Bridging the Schism within your Laboratory

THERE’S A SIGNIFICANT SCHISM BECOMING VISIBLE within the house of laboratory medicine. I am calling your attention to this development because this schism probably exists within your own laboratory organization.

On one side are a very large number of pathologists, lab administrators, and laboratory scientists who have yet to acknowledge that the lab testing marketplace they have known their entire career is coming to a rather swift end.

On the other side are the forward-thinkers in your lab. These are the individuals who are quick to read the tea leaves. They understand the implications of different healthcare trends on the ability of your lab to deliver high quality lab testing services in a financially-sustainable manner.

It is important for you to distinguish between these two groups and the schism that divides them, because it represents either conflict or opportunity for your lab organization. The conflict will come because those individuals who have yet to recognize and accept the fundamental changes in care delivery and how providers are to be reimbursed will firmly defend maintaining the status quo despite the best efforts of the forward thinkers in your lab.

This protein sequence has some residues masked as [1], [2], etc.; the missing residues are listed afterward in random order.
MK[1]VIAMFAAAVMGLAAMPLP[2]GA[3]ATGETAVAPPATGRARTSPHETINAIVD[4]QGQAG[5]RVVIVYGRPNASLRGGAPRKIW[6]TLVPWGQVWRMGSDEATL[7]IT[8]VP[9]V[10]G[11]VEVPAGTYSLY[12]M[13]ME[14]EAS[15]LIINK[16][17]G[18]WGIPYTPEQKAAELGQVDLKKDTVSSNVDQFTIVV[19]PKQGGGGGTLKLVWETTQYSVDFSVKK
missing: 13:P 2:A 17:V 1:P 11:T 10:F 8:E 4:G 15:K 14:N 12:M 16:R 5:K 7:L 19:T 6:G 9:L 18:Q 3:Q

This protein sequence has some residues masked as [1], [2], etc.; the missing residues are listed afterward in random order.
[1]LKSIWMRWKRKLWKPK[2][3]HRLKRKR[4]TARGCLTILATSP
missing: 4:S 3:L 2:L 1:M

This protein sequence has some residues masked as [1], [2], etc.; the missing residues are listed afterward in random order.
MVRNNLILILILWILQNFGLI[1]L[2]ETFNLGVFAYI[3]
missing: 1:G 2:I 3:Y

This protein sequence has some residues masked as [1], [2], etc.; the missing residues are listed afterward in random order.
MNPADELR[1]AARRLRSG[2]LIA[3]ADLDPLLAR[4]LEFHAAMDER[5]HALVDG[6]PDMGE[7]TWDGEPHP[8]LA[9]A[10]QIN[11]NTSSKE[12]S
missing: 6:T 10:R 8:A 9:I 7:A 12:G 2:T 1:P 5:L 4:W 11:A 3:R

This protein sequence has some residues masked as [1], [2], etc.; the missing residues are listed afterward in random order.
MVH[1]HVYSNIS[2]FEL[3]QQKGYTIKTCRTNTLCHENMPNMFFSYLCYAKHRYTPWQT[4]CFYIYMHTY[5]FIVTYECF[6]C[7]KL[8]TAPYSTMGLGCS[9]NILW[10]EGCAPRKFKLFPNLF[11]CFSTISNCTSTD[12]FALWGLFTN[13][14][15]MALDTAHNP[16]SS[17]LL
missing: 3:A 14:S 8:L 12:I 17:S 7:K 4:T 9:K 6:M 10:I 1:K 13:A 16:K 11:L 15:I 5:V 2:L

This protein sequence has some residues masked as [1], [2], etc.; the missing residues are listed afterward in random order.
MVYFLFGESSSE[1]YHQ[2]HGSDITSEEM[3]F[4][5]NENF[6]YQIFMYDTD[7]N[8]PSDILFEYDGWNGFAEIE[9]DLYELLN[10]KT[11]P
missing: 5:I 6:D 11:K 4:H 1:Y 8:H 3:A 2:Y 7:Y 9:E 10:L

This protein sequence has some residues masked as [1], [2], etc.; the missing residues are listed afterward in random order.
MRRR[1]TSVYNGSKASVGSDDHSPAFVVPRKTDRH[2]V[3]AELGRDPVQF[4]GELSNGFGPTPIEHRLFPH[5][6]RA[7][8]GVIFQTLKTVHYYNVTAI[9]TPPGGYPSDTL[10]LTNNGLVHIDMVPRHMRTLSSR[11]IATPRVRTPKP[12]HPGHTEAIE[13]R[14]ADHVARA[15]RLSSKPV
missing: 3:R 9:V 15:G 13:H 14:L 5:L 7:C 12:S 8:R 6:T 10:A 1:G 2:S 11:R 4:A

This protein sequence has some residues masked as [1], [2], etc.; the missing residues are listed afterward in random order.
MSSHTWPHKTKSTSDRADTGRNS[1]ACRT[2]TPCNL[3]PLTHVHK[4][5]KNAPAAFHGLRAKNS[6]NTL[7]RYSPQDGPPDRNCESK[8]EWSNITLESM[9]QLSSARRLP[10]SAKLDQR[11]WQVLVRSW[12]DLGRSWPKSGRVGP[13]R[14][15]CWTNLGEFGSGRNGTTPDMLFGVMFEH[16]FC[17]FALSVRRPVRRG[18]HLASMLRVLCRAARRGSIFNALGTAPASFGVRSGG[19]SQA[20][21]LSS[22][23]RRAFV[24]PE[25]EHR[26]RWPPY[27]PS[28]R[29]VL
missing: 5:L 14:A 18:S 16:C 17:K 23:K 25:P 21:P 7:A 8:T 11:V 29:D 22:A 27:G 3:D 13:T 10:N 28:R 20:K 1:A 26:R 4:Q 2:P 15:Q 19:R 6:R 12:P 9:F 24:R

The opportunity will be based on the success of the lab’s forward thinkers, in collaboration with senior administration, to win over the group wanting to maintain the status quo. Both groups within your lab need to understand how healthcare’s evolution requires your lab to evolve in parallel and introduce new lab services that deliver value to physicians, patients, and payers.

Just as this schism exists within your laboratory organization, it also exists within the various national clinical lab and pathology societies, associations, and colleges. Across their memberships—and among their officers and boards of directors—the same schism exists. This fact is reflected in the content of their newsletters, bulletins, and current event blogs (distinct from their clinical journals), where few stories are published that inform members about the real-world, down-and-dirty things happening in today’s rapidly-evolving healthcare marketplace.

Here at THE DARK REPORT, we experience this same schism. We are regularly praised by readers for our candid, forthright reporting of these often-negative issues. But we also hear other readers who express their desire to have most all of the editorial content focus on more positive aspects of lab management.


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